• A radiative forcing module. The radiative forcing of CO2, the concentration increase of non-CO2 greenhouse gases and their radiative forcing, direct forcing due to sulphate, black carbon and organic aerosols, and indirect forcing due to sulphate aerosols are projected using a variant of SAR models (Harvey et al., 1997; Fuglestvedt and Berntsen, 1999) updated with information summarised in Chapters 4, 5 and 6. The concentrations of non-CO2 greenhouse gases, aerosol loadings, and radiative forcings are consistent with those given in Appendix II.

Sensitivities of projected CO2 concentrations to model assumptions were assessed as follows. Rh was assumed either to be independent of global warming (Giardina and Ryan, 2000; Jarvis and Linder 2000), or to increase with temperature according to Lloyd and Taylor (1994). CO2 fertilisation was either capped after year 2000 by keeping CO2 at the year 2000 value in the photosynthesis module, or increased asymptotically following Haxeltine and Prentice (1996). (Although apparently unrealistic, capping the CO2 fertilisation in the model is designed to mimic the possibility that other, transient factors such as land management changes might be largely responsible for current terrestrial carbon uptake.) Transport parameters of the ocean model (including gas exchange) were scaled by a factor of 1.5 and 0.5. Average ocean uptake for the 1980s is 2.0 PgC/yr in the reference case, 1.46 PgC/yr for the “slow ocean” and 2.54 PgC/yr for the “fast ocean”, roughly in accord with the range of observational estimates (Table 3.1, Section A “low-CO2” parametrization was obtained by combining the fast ocean and no response of Rh to temperature. A “high-CO2” parametrization was obtained by combining the slow ocean and capping CO2 fertilisation. Climate sensitivity was set at 2.5 °C for a doubling of CO2. Effects of varying climate sensitivity from 1.5°C to 4.5°C are also shown for one case.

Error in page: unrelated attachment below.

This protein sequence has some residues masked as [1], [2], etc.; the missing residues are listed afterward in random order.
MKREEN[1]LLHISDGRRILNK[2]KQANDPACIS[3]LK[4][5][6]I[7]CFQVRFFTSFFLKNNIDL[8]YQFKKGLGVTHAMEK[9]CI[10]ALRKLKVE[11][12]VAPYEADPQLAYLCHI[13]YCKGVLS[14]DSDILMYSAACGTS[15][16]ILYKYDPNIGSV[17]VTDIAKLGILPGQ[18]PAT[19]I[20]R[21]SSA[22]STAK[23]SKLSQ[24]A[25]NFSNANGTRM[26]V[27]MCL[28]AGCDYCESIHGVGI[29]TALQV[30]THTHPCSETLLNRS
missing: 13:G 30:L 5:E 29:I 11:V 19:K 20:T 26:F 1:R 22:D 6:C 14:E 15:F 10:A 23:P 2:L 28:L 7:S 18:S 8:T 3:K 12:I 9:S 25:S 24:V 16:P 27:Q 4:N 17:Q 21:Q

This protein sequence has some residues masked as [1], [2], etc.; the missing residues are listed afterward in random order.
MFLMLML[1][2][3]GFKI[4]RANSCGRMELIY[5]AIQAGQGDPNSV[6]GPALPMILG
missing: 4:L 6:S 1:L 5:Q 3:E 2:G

The ISAM model was described by Jain et al. (1994) and used in the SAR for CO2-only analyses, with a different set of model parameters from those used here (Jain, 2000). The full configuration of ISAM comprises:

  • A globally aggregated upwelling-diffusion ocean model including the effects of temperature on CO2 solubility and carbonate chemistry (Jain et al., 1995).
  • An energy balance climate model of the type used in the IPCC 1990 assessment (Hoffert et al., 1980; Bretherton et al., 1990). In this model, heat is transported as a tracer in the ocean and shares the same transport parameters as DIC.
  • A six-box globally aggregated terrestrial carbon model including empirical parametrizations of CO2 fertilisation and temperature effects on productivity and respiration (Harvey, 1989; Kheshgi et al., 1996).
  • The radiative forcing of CO2 projected using a SAR model (Harvey et al., 1997) modified with information summarised in Chapter 6. Radiative forcing from agents other than CO2 are identical to that used in the Bern-CC model.

In addition to varying the climate sensitivity (1.5 to 4.5°C), parameters of the terrestrial and ocean components (strength of CO2 fertilisation, temperature response of NPP and heterotrophic respiration; ocean heat and DIC transport) were adjusted to mimic the ranges of CO2 and climate responses as shown by existing process-based models (Figure 3.10). A reference case was defined with climate sensitivity 2.5°C, ocean uptake corresponding to the mean of the ocean model results in Figure 3.10, and terrestrial uptake corresponding to the mean of the responses of the mid-range models LPJ, IBIS and SDGVM (Figure 3.10). A “low CO2” parametrisation was chosen with climate sensitivity 1.5°C, and maximal CO2 uptake by oceans and land; and a “high-CO2” parametrization with climate sensitivity 4.5°C, and minimal CO2 uptake by oceans and land.